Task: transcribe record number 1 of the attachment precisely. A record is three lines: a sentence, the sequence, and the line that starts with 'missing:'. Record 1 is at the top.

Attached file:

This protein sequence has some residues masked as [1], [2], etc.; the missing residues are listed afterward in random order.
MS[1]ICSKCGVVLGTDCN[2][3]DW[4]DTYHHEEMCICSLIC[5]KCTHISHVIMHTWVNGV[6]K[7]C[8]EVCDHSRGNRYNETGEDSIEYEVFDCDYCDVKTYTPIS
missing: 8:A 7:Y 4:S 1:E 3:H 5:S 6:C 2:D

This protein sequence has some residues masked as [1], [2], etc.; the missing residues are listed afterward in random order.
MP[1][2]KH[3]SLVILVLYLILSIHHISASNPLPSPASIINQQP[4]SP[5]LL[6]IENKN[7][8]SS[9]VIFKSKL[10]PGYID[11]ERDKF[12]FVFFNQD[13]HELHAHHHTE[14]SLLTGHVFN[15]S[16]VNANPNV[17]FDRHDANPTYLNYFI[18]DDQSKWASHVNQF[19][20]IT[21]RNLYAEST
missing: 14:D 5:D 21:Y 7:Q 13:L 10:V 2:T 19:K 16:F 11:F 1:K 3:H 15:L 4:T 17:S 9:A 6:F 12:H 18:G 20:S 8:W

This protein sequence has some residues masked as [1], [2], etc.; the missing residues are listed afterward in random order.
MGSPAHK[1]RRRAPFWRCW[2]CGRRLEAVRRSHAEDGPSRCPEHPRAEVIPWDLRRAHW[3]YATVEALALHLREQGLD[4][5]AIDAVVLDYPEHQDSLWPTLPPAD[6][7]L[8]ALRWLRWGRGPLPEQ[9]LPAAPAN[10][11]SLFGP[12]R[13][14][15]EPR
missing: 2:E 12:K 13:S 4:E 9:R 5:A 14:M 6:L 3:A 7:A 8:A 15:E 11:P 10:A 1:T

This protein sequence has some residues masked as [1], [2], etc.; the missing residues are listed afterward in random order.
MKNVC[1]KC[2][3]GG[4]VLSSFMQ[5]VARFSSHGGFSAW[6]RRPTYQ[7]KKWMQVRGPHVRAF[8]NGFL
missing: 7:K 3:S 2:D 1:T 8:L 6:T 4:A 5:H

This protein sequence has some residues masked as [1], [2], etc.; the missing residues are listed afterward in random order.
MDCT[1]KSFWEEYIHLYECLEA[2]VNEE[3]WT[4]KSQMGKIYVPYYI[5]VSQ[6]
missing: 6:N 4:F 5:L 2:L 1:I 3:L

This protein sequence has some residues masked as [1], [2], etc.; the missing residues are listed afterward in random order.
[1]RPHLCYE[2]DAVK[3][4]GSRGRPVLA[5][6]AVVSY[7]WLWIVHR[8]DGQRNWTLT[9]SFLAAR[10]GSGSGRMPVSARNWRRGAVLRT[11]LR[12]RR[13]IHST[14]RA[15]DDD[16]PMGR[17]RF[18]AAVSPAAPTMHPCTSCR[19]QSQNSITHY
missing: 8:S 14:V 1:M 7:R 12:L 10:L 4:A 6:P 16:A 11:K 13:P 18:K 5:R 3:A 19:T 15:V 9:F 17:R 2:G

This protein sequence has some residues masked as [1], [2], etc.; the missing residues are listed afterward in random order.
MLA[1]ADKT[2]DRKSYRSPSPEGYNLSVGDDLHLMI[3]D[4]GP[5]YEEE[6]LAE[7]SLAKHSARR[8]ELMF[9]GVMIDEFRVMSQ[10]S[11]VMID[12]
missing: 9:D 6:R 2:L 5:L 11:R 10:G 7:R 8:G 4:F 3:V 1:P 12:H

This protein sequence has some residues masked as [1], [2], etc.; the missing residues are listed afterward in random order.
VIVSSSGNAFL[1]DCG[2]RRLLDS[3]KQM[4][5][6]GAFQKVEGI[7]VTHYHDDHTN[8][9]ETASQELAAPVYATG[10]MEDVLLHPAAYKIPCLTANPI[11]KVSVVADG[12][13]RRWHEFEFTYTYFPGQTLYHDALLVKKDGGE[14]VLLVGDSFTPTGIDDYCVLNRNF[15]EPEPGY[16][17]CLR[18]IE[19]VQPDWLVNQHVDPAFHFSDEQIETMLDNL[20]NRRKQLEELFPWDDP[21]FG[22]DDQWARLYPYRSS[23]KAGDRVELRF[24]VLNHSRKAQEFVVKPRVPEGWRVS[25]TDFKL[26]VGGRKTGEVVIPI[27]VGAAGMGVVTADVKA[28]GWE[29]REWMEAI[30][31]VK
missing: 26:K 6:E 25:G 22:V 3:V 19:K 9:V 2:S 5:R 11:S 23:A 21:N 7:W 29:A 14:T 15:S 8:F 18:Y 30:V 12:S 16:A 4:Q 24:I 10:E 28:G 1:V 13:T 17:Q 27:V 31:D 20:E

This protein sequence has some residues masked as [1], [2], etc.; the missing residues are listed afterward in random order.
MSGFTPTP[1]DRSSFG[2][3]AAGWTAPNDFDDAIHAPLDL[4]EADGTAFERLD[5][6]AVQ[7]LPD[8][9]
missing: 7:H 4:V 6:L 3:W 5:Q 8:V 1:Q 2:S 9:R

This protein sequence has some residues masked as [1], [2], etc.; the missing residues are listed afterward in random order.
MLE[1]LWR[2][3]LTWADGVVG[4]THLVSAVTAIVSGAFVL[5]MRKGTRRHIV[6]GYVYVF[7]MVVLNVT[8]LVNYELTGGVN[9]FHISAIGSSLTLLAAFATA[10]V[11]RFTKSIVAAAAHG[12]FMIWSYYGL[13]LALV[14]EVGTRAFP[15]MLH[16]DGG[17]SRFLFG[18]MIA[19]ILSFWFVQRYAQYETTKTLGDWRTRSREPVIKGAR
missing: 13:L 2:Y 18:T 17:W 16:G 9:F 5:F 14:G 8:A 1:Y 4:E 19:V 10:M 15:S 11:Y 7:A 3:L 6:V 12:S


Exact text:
This protein sequence has some residues masked as [1], [2], etc.; the missing residues are listed afterward in random order.
MS[1]ICSKCGVVLGTDCN[2][3]DW[4]DTYHHEEMCICSLIC[5]KCTHISHVIMHTWVNGV[6]K[7]C[8]EVCDHSRGNRYNETGEDSIEYEVFDCDYCDVKTYTPIS
missing: 8:A 7:Y 4:S 1:E 3:H 5:S 6:C 2:D